Can you destroy all the molds, patterns, and plans for a costume after I have received my commissioned costume?

No. The only reason that I can make these costumes at affordable prices is that I offer them to others after the original commission. I could not afford to do this at all if I only used the molds, patterns, and designs once. If you represent a major entertainment company that wants to protect its character copyrights, we can make such an arrangement, but if you just want to be the only person in the world with one of these costumes, realistically, it just does not work that way.

Do you mass-produce your costumes?

I do not have the capability to mass-produce costumes. I have a small art studio in my backyard, not a factory. I can only do a very limited run, say 12 at most. I would get very bored making more than that, but if you represent a major entertainment company interested in making licensed limited edition runs, I could hire a few artists and make it happen.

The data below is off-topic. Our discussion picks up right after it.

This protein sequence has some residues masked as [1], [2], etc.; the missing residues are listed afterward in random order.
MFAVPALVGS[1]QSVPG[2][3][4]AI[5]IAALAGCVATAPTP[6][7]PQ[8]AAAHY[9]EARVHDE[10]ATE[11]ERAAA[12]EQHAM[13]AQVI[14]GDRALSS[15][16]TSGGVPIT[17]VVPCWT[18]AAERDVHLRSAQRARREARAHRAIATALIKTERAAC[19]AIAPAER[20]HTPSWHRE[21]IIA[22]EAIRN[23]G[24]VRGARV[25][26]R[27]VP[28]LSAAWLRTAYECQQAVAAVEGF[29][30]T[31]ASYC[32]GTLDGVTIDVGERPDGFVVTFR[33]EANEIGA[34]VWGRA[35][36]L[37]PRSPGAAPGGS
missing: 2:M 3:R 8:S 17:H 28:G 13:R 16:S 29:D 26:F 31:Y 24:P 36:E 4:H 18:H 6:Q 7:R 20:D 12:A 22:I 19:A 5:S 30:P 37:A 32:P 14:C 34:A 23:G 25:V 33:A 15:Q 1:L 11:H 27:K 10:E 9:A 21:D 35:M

Will you ship anywhere in the world?

Yes, I ship worldwide. I love to see photos or YouTube videos of the costume in action in some other part of the world. If I like the photo a lot, I might even put it on the website.

Can you make me standard Storm Trooper armor or a Darth Vader costume?

No. I do not make costumes that have been made so prolifically. These costumes already exist in the world, and there are very fine and detailed versions of these costumes already available. For these reasons, I do not feel the need. For me, this includes costumes like Boba, Jango, Biker Scouts, Royal Guards, Snow Troopers, or Master Chief.

Does this armor work for paintball or airsoft?

My armor is not designed for safety. It is designed to look good. You could modify most costume pieces for paintball or airsoft, but I take no responsibility for injuries given or received while wearing my costume pieces.

Can is use this helmet as a safety helmet? Is it safe to use on a motorcycle?

No. Unless you are looking to win a Darwin award, do not use my armor for safety purposes of any kind. These are pieces of art you can wear, not safety equipment.